We all know that for organizations to be successful they need to be aligned, ideally both in a vertical as in a horizontal sense. Vertical alignment exists when everybody from the CEO to the janitor knows, understands and executes the mission of the organization. Horizontal alignment happens when different functional departments are working for the same common goal.
Perhaps the biggest challenge of all is that people tend to focus only on their area to the exclusion of others. That self-centered approach can hamper overall success. Not only human tendencies can get in the way of alignment. Because of how organizations are structured, a majority of the employees are often too distant or completely removed from the ultimate goal and mission of the company.
Like a game of telephone, organizational goals cascade from the top of an organization to the bottom. Therefore, the goal often gets lost in translation. This can set the organization back big time. Talented workers that were hired to move company goals forward, may end up wasting their contributions on tasks unrelated to the company strategy. Another effect can be that workers simply do not see how their efforts contribute. As a result, they can become disengaged or even leave. These examples of misalignment can obviously make a huge impact on your bottom line.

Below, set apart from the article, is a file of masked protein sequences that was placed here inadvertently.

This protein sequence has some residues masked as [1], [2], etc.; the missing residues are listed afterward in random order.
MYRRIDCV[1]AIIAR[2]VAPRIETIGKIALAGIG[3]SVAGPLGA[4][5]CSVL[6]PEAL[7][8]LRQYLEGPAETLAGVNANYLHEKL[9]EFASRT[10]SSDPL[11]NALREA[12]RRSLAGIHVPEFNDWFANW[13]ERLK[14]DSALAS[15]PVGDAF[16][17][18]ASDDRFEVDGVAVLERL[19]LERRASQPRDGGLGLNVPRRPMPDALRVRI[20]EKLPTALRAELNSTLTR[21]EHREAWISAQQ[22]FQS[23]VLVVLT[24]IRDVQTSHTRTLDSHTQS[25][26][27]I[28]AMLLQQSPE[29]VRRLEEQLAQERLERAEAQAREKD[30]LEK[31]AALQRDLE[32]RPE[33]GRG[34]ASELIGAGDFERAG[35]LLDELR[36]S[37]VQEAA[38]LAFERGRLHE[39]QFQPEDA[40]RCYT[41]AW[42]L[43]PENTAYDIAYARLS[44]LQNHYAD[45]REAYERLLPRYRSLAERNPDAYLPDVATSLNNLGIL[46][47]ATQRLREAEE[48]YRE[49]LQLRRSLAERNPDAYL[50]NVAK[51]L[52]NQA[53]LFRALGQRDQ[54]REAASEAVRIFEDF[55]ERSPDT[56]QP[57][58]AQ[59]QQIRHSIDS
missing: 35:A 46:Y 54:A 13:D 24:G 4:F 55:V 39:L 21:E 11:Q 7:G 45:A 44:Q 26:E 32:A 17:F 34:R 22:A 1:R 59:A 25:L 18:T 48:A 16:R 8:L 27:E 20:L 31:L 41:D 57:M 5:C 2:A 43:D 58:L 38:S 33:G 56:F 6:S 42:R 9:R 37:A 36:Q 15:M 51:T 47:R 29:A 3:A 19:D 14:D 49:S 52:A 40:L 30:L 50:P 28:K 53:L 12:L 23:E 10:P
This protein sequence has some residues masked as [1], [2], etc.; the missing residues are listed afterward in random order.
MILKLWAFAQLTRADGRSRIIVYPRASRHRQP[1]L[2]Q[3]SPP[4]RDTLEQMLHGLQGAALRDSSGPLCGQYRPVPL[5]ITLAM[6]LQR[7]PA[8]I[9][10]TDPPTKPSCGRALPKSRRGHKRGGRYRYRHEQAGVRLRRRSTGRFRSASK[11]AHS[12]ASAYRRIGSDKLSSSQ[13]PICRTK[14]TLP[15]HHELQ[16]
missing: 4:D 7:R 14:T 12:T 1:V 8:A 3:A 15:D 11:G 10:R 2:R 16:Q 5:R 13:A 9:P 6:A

To truly learn how powerful alignment can be, or the lack thereof can be, one needs to experience it. The reason for this is that a key element of alignment is that it hinges on collaboration and communication.
In Inchainge’s business game simulations, participants form a management team. Each participant heads a department, e.g. sales, finance, or supply chain. In order to be successful, the team needs to put a strategy in place. Subsequently, the team needs to derive departmental decisions from it. That is how they can take care of being vertically aligned. At the same time, the team needs to be mindful of trade-offs that exist within and between their departments. Sometimes suboptimal decisions in one or more department lead to a better overall team result, which signals horizontal alignment.
Last but not least, business outcomes are measured and followed by KPIs. These KPIs can be selected by the team members. Some KPIs are reflecting the performance of one department, hence put a focus on one's own department only. Other KPIs demonstrate the performance of multiple departments, or even the whole team. In this way, they further alignment.
Becoming aligned is something that one person cannot do on his or her own. It happens with colleagues, between departments and so on. Reading a book about it or attend a lecture will simply not suffice. Experiential learning cannot be missed while learning about alignment.
Now you know everything about alignment and how Inchainge’s business simulation games can provide you a way to experience and learn about alignment. Do you want to experience alignment by participating in the business simulation games of Inchainge?